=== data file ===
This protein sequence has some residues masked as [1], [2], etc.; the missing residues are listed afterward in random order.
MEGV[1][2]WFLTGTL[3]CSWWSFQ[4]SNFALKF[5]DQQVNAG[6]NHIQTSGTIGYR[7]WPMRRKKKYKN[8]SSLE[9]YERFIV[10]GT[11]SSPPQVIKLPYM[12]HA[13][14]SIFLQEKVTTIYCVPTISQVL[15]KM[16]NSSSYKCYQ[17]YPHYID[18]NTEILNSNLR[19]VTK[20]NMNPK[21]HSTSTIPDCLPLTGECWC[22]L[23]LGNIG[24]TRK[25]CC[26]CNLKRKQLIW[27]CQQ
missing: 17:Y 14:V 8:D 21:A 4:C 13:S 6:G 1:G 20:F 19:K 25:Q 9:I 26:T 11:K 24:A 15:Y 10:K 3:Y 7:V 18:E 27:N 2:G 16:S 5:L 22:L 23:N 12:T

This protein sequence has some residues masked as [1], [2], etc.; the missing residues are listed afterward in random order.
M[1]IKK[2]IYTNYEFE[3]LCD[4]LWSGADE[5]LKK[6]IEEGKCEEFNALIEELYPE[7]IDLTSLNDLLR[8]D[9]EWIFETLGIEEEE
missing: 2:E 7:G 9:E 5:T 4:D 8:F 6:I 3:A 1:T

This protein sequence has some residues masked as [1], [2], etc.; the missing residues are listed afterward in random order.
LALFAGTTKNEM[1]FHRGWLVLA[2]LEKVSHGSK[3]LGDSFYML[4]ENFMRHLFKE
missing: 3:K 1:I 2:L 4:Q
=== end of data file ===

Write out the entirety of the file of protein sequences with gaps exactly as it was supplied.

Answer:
This protein sequence has some residues masked as [1], [2], etc.; the missing residues are listed afterward in random order.
MEGV[1][2]WFLTGTL[3]CSWWSFQ[4]SNFALKF[5]DQQVNAG[6]NHIQTSGTIGYR[7]WPMRRKKKYKN[8]SSLE[9]YERFIV[10]GT[11]SSPPQVIKLPYM[12]HA[13][14]SIFLQEKVTTIYCVPTISQVL[15]KM[16]NSSSYKCYQ[17]YPHYID[18]NTEILNSNLR[19]VTK[20]NMNPK[21]HSTSTIPDCLPLTGECWC[22]L[23]LGNIG[24]TRK[25]CC[26]CNLKRKQLIW[27]CQQ
missing: 17:Y 14:V 8:D 21:A 4:C 13:S 6:G 1:G 20:F 19:K 25:Q 9:I 26:T 11:K 24:A 15:Y 10:K 3:Y 7:V 18:E 27:N 2:G 16:S 5:L 22:L 23:N 12:T

This protein sequence has some residues masked as [1], [2], etc.; the missing residues are listed afterward in random order.
M[1]IKK[2]IYTNYEFE[3]LCD[4]LWSGADE[5]LKK[6]IEEGKCEEFNALIEELYPE[7]IDLTSLNDLLR[8]D[9]EWIFETLGIEEEE
missing: 2:E 7:G 9:E 5:T 4:D 8:F 6:I 3:A 1:T

This protein sequence has some residues masked as [1], [2], etc.; the missing residues are listed afterward in random order.
LALFAGTTKNEM[1]FHRGWLVLA[2]LEKVSHGSK[3]LGDSFYML[4]ENFMRHLFKE
missing: 3:K 1:I 2:L 4:Q